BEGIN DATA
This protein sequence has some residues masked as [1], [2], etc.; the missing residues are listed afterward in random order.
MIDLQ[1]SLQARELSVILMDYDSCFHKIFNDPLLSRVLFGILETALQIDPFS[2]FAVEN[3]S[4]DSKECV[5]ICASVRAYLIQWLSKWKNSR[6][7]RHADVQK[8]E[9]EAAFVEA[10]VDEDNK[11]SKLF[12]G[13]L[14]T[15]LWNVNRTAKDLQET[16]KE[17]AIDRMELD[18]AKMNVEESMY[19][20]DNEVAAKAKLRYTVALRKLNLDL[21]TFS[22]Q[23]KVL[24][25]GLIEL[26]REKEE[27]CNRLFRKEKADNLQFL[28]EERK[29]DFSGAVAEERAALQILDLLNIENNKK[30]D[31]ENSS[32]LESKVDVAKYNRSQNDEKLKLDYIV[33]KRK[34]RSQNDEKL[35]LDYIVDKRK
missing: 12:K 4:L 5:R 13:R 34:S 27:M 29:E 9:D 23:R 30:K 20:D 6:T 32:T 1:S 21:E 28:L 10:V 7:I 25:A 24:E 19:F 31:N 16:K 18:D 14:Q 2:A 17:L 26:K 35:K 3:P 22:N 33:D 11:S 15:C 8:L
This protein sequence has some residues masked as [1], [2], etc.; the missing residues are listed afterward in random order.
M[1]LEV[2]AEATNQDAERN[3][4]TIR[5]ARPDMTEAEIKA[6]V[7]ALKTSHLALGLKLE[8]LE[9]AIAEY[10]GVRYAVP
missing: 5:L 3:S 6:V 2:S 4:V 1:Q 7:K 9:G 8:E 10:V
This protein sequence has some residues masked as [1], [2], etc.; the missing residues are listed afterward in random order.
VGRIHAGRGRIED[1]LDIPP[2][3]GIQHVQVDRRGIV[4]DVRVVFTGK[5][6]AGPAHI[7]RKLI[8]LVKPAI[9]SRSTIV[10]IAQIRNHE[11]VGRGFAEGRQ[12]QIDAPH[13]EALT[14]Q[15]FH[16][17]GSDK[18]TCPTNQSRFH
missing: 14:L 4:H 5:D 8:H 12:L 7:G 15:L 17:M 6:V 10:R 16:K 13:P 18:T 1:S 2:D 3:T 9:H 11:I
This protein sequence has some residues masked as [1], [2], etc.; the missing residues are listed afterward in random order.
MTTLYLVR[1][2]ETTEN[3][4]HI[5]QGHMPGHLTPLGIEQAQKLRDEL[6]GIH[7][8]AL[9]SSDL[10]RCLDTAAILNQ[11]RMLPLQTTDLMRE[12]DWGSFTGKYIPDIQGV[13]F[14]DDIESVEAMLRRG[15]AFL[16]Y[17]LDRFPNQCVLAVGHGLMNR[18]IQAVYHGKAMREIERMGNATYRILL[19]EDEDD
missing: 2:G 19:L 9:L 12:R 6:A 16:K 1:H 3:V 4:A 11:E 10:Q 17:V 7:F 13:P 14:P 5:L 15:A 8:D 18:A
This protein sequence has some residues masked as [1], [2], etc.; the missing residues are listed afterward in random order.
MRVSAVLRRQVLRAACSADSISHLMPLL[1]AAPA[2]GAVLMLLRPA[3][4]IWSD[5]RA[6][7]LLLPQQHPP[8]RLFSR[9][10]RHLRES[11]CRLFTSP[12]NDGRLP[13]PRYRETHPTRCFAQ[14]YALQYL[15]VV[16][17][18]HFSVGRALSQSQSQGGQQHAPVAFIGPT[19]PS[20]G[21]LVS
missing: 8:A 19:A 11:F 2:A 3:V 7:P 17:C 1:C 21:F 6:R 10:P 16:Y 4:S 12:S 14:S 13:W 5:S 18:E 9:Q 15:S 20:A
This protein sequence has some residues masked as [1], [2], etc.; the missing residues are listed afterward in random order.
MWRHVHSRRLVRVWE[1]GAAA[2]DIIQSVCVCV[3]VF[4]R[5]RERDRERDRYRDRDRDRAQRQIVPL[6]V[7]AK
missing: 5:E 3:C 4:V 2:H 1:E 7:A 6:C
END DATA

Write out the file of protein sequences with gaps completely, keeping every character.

This protein sequence has some residues masked as [1], [2], etc.; the missing residues are listed afterward in random order.
MIDLQ[1]SLQARELSVILMDYDSCFHKIFNDPLLSRVLFGILETALQIDPFS[2]FAVEN[3]S[4]DSKECV[5]ICASVRAYLIQWLSKWKNSR[6][7]RHADVQK[8]E[9]EAAFVEA[10]VDEDNK[11]SKLF[12]G[13]L[14]T[15]LWNVNRTAKDLQET[16]KE[17]AIDRMELD[18]AKMNVEESMY[19][20]DNEVAAKAKLRYTVALRKLNLDL[21]TFS[22]Q[23]KVL[24][25]GLIEL[26]REKEE[27]CNRLFRKEKADNLQFL[28]EERK[29]DFSGAVAEERAALQILDLLNIENNKK[30]D[31]ENSS[32]LESKVDVAKYNRSQNDEKLKLDYIV[33]KRK[34]RSQNDEKL[35]LDYIVDKRK
missing: 12:K 4:L 5:R 13:R 34:S 27:M 29:E 9:D 23:R 30:K 20:D 6:T 32:T 1:S 21:E 28:L 10:V 7:I 25:A 24:E 19:F 31:N 16:K 18:D 14:Q 2:A 17:L 26:K 35:K 3:P 22:N 33:D 11:S 15:C 8:L
This protein sequence has some residues masked as [1], [2], etc.; the missing residues are listed afterward in random order.
M[1]LEV[2]AEATNQDAERN[3][4]TIR[5]ARPDMTEAEIKA[6]V[7]ALKTSHLALGLKLE[8]LE[9]AIAEY[10]GVRYAVP
missing: 5:L 3:S 6:V 2:S 4:V 1:Q 7:K 9:G 8:E 10:V
This protein sequence has some residues masked as [1], [2], etc.; the missing residues are listed afterward in random order.
VGRIHAGRGRIED[1]LDIPP[2][3]GIQHVQVDRRGIV[4]DVRVVFTGK[5][6]AGPAHI[7]RKLI[8]LVKPAI[9]SRSTIV[10]IAQIRNHE[11]VGRGFAEGRQ[12]QIDAPH[13]EALT[14]Q[15]FH[16][17]GSDK[18]TCPTNQSRFH
missing: 14:L 4:H 5:D 8:H 12:L 7:G 15:L 17:M 6:V 10:R 16:K 13:P 18:T 1:S 2:D 3:T 9:H 11:I
This protein sequence has some residues masked as [1], [2], etc.; the missing residues are listed afterward in random order.
MTTLYLVR[1][2]ETTEN[3][4]HI[5]QGHMPGHLTPLGIEQAQKLRDEL[6]GIH[7][8]AL[9]SSDL[10]RCLDTAAILNQ[11]RMLPLQTTDLMRE[12]DWGSFTGKYIPDIQGV[13]F[14]DDIESVEAMLRRG[15]AFL[16]Y[17]LDRFPNQCVLAVGHGLMNR[18]IQAVYHGKAMREIERMGNATYRILL[19]EDEDD
missing: 2:G 19:L 9:L 12:R 6:A 16:K 1:H 3:V 4:A 11:E 10:Q 17:V 7:F 13:P 14:P 5:L 15:A 8:D 18:A
This protein sequence has some residues masked as [1], [2], etc.; the missing residues are listed afterward in random order.
MRVSAVLRRQVLRAACSADSISHLMPLL[1]AAPA[2]GAVLMLLRPA[3][4]IWSD[5]RA[6][7]LLLPQQHPP[8]RLFSR[9][10]RHLRES[11]CRLFTSP[12]NDGRLP[13]PRYRETHPTRCFAQ[14]YALQYL[15]VV[16][17][18]HFSVGRALSQSQSQGGQQHAPVAFIGPT[19]PS[20]G[21]LVS
missing: 8:A 19:A 11:F 2:A 3:V 7:P 17:C 1:C 21:F 6:R 10:P 16:Y 4:S 12:S 14:S 13:W 5:S 18:E 9:Q 15:S 20:A
This protein sequence has some residues masked as [1], [2], etc.; the missing residues are listed afterward in random order.
MWRHVHSRRLVRVWE[1]GAAA[2]DIIQSVCVCV[3]VF[4]R[5]RERDRERDRYRDRDRDRAQRQIVPL[6]V[7]AK
missing: 5:E 3:C 4:V 2:H 1:E 7:A 6:C